The factors that add diversity are extreme poverty, socioeconomic status, English proficiency, Academic Performance Index (API) of the sending school, and Academic Achievements Status.
There is movement at the Board of Education on a new system. There is talk of allowing neighborhood schools again. The best source of information about what is going on at the Board is Rachael Norton’s Blog posted below. She is a mom and a member of the Board. She writes well and is open with the information that is under discussion.
One other aspect of the system to remember is that the Board years ago started to make each school create a reason for people to go to them. It takes the form of language immersion programs, academic focus, arts, etc. So in many ways parents don’t want the neighborhood school because they want them to learn Japanese or Spanish so they choose to go to a school outside their neighborhood.
One last thing because I’ve seen it when my kids were in public schools and in my own neighborhood Miraloma Park, a school needs three legs to be a good school; an active, interested principal, dedicated teachers and involved parents. If any one of those three legs is not in place the school fails the kids.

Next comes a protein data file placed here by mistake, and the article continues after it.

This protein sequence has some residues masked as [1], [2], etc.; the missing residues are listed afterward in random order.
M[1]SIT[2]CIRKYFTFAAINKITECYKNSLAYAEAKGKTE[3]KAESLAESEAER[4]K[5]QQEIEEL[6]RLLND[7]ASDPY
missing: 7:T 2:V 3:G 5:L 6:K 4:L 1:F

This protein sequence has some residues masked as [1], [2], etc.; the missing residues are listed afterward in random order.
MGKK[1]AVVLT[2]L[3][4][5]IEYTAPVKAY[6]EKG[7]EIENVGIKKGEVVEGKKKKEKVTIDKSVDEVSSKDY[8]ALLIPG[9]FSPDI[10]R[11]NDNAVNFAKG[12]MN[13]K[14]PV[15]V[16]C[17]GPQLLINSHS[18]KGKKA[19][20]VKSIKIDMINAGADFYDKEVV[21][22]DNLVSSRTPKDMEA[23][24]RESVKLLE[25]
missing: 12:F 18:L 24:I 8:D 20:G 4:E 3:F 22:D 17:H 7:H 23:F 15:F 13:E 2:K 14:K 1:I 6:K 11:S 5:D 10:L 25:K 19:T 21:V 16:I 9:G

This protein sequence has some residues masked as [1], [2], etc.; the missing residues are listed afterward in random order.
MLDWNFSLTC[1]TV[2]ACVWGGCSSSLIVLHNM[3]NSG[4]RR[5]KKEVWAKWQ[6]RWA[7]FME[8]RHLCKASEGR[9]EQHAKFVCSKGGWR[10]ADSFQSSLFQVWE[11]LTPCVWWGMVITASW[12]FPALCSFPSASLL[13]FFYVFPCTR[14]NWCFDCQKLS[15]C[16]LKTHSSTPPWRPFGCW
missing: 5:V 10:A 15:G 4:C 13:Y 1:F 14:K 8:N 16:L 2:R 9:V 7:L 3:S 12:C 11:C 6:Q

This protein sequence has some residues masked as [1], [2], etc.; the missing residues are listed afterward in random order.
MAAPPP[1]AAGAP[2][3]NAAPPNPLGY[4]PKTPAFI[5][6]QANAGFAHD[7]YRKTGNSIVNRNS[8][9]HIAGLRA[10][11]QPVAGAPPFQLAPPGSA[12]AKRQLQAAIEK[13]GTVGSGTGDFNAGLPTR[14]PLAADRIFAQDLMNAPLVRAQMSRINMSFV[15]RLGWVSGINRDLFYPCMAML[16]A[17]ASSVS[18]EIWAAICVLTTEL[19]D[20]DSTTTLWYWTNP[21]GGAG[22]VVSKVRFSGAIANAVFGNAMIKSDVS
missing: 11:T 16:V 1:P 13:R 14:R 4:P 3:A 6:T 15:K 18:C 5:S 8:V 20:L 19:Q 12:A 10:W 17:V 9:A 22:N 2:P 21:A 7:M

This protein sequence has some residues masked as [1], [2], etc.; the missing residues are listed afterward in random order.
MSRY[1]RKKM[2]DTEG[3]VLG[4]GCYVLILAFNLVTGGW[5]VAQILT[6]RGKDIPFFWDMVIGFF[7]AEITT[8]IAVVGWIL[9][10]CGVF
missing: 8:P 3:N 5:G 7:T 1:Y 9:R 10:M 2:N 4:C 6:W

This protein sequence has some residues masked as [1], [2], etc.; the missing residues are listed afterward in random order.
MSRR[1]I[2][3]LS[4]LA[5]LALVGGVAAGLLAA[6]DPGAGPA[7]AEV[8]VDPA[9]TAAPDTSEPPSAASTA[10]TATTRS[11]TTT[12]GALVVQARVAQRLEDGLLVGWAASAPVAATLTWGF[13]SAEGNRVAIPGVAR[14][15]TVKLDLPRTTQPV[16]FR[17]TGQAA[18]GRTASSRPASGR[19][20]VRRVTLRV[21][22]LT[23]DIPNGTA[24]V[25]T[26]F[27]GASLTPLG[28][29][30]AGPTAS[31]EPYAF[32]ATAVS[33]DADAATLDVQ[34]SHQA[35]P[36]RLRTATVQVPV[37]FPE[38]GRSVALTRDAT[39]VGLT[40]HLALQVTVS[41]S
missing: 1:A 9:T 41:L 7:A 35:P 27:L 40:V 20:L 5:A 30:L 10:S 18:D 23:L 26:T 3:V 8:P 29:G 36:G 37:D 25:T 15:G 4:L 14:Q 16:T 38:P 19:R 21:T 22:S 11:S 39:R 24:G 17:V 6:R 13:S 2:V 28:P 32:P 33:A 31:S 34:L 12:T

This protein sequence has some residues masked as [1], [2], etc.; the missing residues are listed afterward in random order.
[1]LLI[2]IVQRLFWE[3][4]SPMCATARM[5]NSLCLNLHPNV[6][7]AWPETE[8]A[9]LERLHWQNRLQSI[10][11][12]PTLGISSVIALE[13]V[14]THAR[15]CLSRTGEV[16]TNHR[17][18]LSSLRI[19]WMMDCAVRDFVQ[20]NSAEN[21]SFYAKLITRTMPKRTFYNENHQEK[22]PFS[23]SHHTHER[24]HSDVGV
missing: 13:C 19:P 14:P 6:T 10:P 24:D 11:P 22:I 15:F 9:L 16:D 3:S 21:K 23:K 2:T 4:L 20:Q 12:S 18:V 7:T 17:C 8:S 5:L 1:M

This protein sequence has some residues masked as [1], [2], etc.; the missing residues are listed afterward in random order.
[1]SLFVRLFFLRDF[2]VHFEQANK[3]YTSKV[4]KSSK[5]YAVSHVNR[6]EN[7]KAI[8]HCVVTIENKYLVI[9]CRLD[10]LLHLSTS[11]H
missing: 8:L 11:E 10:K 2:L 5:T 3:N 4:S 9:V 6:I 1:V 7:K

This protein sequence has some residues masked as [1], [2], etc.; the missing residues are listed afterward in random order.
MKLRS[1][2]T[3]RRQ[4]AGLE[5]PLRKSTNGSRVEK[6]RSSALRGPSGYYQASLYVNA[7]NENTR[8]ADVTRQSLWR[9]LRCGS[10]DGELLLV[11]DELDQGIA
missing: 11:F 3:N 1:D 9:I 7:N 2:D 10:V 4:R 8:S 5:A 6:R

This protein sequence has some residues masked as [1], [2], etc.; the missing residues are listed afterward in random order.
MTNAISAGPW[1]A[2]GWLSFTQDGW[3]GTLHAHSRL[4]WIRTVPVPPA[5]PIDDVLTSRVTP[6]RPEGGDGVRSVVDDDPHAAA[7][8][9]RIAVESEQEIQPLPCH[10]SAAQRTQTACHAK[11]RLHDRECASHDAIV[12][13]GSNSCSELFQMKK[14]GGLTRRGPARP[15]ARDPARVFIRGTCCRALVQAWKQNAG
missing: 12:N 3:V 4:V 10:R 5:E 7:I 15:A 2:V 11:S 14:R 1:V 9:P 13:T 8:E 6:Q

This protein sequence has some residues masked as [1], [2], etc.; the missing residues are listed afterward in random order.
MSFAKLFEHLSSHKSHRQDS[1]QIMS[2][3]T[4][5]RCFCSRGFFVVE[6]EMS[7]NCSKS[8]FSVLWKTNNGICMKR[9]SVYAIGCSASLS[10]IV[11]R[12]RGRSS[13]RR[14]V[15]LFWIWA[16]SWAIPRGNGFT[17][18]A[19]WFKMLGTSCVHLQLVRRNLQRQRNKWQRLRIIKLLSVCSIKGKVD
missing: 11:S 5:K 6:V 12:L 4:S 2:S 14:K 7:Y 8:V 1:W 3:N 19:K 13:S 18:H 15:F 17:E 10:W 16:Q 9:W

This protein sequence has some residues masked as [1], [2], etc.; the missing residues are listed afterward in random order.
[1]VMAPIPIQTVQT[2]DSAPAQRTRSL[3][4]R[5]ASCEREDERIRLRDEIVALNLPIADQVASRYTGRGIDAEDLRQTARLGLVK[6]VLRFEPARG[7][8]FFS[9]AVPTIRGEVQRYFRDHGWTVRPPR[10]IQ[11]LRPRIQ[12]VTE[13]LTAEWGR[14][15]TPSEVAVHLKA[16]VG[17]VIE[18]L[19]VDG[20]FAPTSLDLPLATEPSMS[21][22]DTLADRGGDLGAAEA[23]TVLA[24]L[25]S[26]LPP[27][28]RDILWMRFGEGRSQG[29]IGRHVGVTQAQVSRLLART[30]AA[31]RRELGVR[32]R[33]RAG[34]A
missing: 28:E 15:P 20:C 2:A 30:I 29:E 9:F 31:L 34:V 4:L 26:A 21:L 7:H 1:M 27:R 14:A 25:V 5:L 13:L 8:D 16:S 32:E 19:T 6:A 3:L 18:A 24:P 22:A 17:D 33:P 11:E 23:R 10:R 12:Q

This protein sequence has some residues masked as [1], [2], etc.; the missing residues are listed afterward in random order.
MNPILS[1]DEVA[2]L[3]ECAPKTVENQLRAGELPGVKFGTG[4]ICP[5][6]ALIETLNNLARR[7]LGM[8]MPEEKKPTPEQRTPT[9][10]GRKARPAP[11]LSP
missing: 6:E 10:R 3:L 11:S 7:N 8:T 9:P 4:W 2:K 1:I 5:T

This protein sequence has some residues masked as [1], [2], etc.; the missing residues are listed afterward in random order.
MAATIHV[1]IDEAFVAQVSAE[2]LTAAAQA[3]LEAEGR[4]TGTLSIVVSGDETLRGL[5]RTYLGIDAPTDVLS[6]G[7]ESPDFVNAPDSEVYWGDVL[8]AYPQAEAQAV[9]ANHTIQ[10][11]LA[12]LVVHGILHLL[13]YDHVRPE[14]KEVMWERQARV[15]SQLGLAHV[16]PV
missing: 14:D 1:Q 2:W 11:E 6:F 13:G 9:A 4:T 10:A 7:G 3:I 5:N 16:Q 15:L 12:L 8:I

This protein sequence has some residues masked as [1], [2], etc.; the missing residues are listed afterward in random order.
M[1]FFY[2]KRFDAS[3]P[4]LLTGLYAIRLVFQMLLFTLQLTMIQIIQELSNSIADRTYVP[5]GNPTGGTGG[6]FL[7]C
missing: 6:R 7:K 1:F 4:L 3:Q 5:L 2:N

Web Reference:
1 vote Thank Flag Link Sun Jan 3, 2010
Jed Lane, Real Estate Pro in San Francisco, CA
Without any equivocation YES!
Just staying on schools SFUSD has some of the best schools in the state and some that are ranked amongst the best in the nation. My own experience is not atypical. We are parents that value knowledge and academic performance. We read to our kids when they were little and we always expected them to finish college. We worked with what we had and we paid attention to each child. I say that because during the middle school years one of them would not have done well in the large public environment so we paid for three years of middle school. Both are graduates of Lowell HS and the oldest has now finished her BA at Boston University in 3 ½ years. She was able to do that because of the superior education she received and the AP classes she was able to take in HS. The youngest is in her freshman year at Denver University. Both received good scholastic scholarships from their SFUSD educations.